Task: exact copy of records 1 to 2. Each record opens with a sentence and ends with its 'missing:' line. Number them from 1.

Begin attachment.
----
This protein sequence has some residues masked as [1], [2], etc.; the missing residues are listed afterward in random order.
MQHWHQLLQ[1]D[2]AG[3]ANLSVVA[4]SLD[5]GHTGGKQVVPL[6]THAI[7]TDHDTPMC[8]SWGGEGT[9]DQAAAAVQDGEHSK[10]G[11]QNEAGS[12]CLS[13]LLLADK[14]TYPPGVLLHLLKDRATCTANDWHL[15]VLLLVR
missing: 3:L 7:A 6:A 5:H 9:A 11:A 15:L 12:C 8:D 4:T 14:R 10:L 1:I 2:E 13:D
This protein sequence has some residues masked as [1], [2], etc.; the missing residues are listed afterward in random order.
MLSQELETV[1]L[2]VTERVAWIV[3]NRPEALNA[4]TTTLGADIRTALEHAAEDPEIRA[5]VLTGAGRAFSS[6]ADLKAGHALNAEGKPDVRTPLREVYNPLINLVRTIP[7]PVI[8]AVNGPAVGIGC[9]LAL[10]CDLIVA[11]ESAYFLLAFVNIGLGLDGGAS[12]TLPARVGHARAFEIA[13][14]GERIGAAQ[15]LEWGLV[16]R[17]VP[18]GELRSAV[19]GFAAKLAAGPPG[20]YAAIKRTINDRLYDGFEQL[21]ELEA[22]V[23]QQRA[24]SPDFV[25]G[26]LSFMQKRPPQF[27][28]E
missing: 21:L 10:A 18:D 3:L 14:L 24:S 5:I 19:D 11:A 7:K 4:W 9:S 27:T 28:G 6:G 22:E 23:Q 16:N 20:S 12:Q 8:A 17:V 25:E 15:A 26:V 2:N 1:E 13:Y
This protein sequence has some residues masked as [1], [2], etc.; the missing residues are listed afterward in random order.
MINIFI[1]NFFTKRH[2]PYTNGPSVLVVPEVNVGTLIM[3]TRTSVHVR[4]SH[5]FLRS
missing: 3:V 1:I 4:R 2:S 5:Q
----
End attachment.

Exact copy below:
This protein sequence has some residues masked as [1], [2], etc.; the missing residues are listed afterward in random order.
MQHWHQLLQ[1]D[2]AG[3]ANLSVVA[4]SLD[5]GHTGGKQVVPL[6]THAI[7]TDHDTPMC[8]SWGGEGT[9]DQAAAAVQDGEHSK[10]G[11]QNEAGS[12]CLS[13]LLLADK[14]TYPPGVLLHLLKDRATCTANDWHL[15]VLLLVR
missing: 3:L 7:A 6:A 5:H 9:A 11:A 15:L 12:C 8:D 4:T 14:R 10:L 1:I 2:E 13:D
This protein sequence has some residues masked as [1], [2], etc.; the missing residues are listed afterward in random order.
MLSQELETV[1]L[2]VTERVAWIV[3]NRPEALNA[4]TTTLGADIRTALEHAAEDPEIRA[5]VLTGAGRAFSS[6]ADLKAGHALNAEGKPDVRTPLREVYNPLINLVRTIP[7]PVI[8]AVNGPAVGIGC[9]LAL[10]CDLIVA[11]ESAYFLLAFVNIGLGLDGGAS[12]TLPARVGHARAFEIA[13][14]GERIGAAQ[15]LEWGLV[16]R[17]VP[18]GELRSAV[19]GFAAKLAAGPPG[20]YAAIKRTINDRLYDGFEQL[21]ELEA[22]V[23]QQRA[24]SPDFV[25]G[26]LSFMQKRPPQF[27][28]E
missing: 21:L 10:A 18:D 3:L 14:L 24:S 5:I 19:D 11:A 7:K 4:W 9:S 27:T 28:G 6:G 22:E 23:Q 16:N 20:S 12:Q 8:A 17:V 25:E 15:A 26:V 2:N 1:E 13:Y